Every time I travel, I am reminded of one thing. We have nothing to be proud of, which is okay, because as a nation, we have no pride. We are a boastful lot but I swear, there is nothing to be boastful about. Sure, we have our so called traditions that we like to hold onto tenaciously, even the ones that hurt us. But in the scheme of things, we have nothing.

Follow us @sabinewsnaija

photo credit

photo credit: author’s facebook page

 

NOTE TO OTHER SITES/BLOGGERS: If you wish to lift an article from this site, be smart enough to seek PERMISSION via[email protected] ; CLEARLY credit sabinews.com and DO NOT publish the FULL article on your site. Non-compliance will cost you N1million and will be met with legal action.

 

 

Radi8
InnJoo Reborn

We think you'd love these too...

Comments

comments

Related posts

Share your thoughts.

Loading Facebook Comments ...

5 Comments

  1. ayowunmi

    Seriously u cn say all this again. A friend got back from Dubai last year(she just spent few days) n she almost killed me wv dis ur kindaa stories. Honestly, we cn b berra than our present state I tell. Never mind, wn I visit dubai also, I ll add my own version. Lol

    Reply
  2. Dibs

    You have given us a lot for us ponder over. One cannot reiterate enough the need for good institutions and leadership. I’ve always found our boastfulness quite annoying, especially when there’s nothing to support such hubris. Perhaps things will get better someday, I’m still hopeful it will be in my lifetime .

    Reply
  3. Joy E

    You have said it all, Pearl. For over 2 weeks after I returned from Dubai, I walked around with a heavy ache in my heart. I could not get over the fact that they are not better or more blessed than us, yet they had N217, 362 minimum wage, and a litre of fuel sold for N78.18. 1 Dirham = N45.64. Let’s not even talk about the amenities, the beauty, the order.

    I could not, and still cannot, understand how our leaders travel to these places and return without a desire to raise Nigeria. I don’t blame you for saying that they are deliberately destroying this country; how else can we explain the way things are?

    Dubai’s oil was discovered in 1966 and began production in 1971, and Sheikh Rashid bin Saeed Al Maktoum was concerned that it would run out within a generation, hence his famous line, “My grandfather rode a camel, my father rode a camel, I drive a Mercedes, my son drives a Land Rover, his son will drive a Land Rover, but his son will ride a camel”.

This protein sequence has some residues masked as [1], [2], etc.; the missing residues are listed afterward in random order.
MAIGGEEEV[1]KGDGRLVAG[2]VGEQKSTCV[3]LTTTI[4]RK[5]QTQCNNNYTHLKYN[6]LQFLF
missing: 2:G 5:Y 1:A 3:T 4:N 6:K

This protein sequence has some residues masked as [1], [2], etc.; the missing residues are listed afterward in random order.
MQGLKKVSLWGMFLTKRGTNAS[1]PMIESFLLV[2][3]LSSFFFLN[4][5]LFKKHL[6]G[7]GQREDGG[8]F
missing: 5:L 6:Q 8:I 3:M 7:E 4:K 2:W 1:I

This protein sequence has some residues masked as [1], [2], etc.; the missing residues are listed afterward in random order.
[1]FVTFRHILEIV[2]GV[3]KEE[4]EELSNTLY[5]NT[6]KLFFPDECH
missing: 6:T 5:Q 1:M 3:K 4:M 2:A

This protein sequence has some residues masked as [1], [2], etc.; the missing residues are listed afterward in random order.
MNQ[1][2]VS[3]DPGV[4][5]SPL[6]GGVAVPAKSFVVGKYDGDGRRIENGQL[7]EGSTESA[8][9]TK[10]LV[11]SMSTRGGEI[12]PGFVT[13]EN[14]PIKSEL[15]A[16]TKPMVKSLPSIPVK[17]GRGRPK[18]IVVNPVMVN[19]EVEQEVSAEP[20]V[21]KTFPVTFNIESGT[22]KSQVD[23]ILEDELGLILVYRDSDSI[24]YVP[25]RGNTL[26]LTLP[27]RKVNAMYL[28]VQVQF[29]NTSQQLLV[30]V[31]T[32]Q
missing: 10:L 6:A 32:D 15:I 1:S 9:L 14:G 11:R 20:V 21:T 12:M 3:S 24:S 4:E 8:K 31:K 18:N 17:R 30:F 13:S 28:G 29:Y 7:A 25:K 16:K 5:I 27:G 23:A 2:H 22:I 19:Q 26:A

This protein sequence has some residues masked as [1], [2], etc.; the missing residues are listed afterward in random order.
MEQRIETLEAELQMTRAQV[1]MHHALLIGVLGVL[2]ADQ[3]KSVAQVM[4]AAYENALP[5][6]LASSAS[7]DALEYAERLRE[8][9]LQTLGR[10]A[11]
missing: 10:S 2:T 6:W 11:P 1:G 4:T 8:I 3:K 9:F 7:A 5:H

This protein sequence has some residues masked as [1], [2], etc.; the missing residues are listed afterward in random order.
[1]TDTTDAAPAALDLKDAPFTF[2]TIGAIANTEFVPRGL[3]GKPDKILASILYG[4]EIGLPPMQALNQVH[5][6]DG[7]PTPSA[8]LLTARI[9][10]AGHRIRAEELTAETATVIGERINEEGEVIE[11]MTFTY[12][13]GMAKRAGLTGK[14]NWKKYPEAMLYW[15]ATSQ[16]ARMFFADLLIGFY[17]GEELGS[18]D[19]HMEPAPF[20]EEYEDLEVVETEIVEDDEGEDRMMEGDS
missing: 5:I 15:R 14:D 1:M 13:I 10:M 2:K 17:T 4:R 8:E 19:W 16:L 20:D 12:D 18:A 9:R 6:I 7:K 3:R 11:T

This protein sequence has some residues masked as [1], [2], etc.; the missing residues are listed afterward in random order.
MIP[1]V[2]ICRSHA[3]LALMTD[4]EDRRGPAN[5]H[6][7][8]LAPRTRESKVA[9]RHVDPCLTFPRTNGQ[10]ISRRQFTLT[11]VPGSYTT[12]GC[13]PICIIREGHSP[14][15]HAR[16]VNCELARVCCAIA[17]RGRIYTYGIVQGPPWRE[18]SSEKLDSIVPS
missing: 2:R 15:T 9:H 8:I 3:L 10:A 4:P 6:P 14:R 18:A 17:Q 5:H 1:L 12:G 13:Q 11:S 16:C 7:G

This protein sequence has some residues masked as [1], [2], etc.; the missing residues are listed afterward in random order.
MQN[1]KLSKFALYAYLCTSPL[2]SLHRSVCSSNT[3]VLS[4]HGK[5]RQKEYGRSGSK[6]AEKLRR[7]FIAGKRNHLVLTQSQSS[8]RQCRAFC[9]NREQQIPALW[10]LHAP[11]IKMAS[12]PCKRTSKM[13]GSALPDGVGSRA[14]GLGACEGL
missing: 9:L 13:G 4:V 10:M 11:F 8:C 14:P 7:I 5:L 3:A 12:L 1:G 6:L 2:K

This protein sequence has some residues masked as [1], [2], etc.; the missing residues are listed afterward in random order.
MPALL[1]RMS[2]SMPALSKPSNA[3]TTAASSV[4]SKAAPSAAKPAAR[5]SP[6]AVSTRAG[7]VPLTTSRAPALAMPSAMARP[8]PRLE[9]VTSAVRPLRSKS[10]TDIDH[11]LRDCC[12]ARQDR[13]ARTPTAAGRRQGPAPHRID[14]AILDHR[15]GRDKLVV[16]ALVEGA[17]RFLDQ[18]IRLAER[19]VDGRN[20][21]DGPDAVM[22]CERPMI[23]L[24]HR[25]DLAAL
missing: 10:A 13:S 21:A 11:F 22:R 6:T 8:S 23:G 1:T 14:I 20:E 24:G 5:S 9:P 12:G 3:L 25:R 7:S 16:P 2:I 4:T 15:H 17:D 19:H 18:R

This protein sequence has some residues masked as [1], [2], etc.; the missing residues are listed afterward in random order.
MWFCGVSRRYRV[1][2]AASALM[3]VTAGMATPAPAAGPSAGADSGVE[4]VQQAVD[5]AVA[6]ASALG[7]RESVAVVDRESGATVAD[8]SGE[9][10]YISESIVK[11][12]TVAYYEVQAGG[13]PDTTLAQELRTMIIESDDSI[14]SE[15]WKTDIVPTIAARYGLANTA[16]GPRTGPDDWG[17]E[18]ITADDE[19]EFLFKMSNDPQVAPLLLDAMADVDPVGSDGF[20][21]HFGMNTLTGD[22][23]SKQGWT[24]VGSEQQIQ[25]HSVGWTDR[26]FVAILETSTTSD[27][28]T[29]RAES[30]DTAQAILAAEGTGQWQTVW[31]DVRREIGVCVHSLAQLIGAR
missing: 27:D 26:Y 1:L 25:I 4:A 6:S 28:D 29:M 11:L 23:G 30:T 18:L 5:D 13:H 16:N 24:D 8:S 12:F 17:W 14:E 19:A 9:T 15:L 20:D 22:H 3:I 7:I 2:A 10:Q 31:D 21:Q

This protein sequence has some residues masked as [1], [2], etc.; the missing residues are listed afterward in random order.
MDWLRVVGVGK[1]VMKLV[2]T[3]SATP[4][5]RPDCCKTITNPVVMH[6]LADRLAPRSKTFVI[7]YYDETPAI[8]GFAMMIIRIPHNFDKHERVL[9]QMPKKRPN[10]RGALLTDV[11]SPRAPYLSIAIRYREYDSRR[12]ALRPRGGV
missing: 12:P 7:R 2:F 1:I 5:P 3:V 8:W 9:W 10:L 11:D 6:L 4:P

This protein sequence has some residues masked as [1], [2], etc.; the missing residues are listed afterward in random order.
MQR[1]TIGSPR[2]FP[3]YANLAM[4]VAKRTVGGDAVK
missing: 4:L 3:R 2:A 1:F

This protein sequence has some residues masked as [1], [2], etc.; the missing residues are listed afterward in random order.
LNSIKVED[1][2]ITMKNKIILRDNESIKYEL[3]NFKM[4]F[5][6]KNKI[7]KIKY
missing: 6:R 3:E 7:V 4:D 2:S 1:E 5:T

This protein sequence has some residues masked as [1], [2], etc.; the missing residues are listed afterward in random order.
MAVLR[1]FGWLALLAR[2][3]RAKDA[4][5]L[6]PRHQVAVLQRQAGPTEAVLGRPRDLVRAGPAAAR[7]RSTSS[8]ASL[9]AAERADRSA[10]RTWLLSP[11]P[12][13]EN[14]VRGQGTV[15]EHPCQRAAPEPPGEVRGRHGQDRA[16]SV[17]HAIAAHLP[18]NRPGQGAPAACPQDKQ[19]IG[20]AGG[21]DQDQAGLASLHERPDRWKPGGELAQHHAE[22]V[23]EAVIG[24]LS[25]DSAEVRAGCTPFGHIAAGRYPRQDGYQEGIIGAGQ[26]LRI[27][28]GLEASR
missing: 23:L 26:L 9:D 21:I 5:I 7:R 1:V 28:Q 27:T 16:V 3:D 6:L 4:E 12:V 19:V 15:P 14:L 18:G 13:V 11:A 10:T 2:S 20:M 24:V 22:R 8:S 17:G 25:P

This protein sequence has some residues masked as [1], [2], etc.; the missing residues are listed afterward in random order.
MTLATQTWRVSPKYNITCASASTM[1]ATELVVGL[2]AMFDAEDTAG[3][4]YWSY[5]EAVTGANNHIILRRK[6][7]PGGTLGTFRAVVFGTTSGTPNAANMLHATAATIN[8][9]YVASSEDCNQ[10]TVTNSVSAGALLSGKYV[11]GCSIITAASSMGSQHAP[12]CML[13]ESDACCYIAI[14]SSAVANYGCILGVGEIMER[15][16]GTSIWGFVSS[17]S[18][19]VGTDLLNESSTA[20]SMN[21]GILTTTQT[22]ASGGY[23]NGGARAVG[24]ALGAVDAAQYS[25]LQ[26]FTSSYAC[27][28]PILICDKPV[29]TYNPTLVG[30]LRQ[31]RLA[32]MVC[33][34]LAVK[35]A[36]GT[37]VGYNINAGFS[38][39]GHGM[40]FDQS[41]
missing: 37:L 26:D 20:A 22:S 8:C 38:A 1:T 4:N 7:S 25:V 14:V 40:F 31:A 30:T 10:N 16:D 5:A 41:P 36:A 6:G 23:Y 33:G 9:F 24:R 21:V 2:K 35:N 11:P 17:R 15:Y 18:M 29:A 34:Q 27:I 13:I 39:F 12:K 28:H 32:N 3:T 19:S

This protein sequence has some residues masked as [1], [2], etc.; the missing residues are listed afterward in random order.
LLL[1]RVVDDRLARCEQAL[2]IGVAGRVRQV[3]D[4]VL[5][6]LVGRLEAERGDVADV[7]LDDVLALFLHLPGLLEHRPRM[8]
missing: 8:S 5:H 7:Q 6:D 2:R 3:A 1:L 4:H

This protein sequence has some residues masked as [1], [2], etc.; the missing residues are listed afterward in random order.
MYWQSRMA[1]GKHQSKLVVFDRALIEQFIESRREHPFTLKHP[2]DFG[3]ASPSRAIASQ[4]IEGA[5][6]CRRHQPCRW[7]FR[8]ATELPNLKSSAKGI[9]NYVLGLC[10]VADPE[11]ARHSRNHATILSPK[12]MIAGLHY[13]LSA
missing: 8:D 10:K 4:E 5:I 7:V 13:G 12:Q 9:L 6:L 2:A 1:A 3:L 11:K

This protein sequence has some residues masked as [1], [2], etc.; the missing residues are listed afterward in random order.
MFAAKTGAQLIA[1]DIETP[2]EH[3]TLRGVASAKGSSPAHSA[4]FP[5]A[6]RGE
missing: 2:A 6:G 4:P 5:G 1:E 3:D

He thought ahead and invested in infrastructure to create other sources of income for Dubai. Look where Dubai is today. Meanwhile Nigerian leaders are here eating, dancing and seeking re-election. I’m glad the youth are getting more involved in politics and it is no longer business as usual. One day we will wrest power from the hands of evil men who do not have the love of this country at heart.

    The pain is indescribable.

    Reply
  4. Negrodamus

    I appreciate the honesty of this post. I am a Black man in the USA, born and raised. I’ve looked to the leadership in Nigeria, Ghana and other African nations noted for exhibiting significant growth and I wonder… WHY with the wealth of natural resources to the leaders there take LOANS from those who NEED the resources that a host of nations there have in abundance? They should ONLY consider offering LEASES on land to drill, dig or mine upon. These leases ALONE could provide all that any nation would need to build infrastucuture…. roads, schools, hospitals even transportations systems. This does not include the royalties that any given nation would demand for the export of the resources in question. There is also a large cohort of Black men and women in the diaspora with expertise in business, engineering, medicine, education and constructions that would cherish the opportunity to return for the sake of building Africa to the state of prominence that it SHOULD demand in this present market of diminishing resource in the more developed American, European, Asian and Latin economies.

    There seems an inherent disdain that Black people the world over have towards one another. There seems also a desire to imitate the cultures and practices of the same oppressors that divided, enslaved and colonized the continent. Removing the stigma of colonialism by law CLEARLY did not remove the psyche of colonialism in the minds of the leaders or those who STILL find honor in the presence of their conquerers.

    I am inspired to see a similar sentiment is being expressed from the other side of the pond. The indescribable pain expressed by Joy E… is experienced even by those who have never set foot upon the contienent.

    The suffering is far reaching.

    Reply

Leave a Reply

Your email address will not be published. Required fields are marked *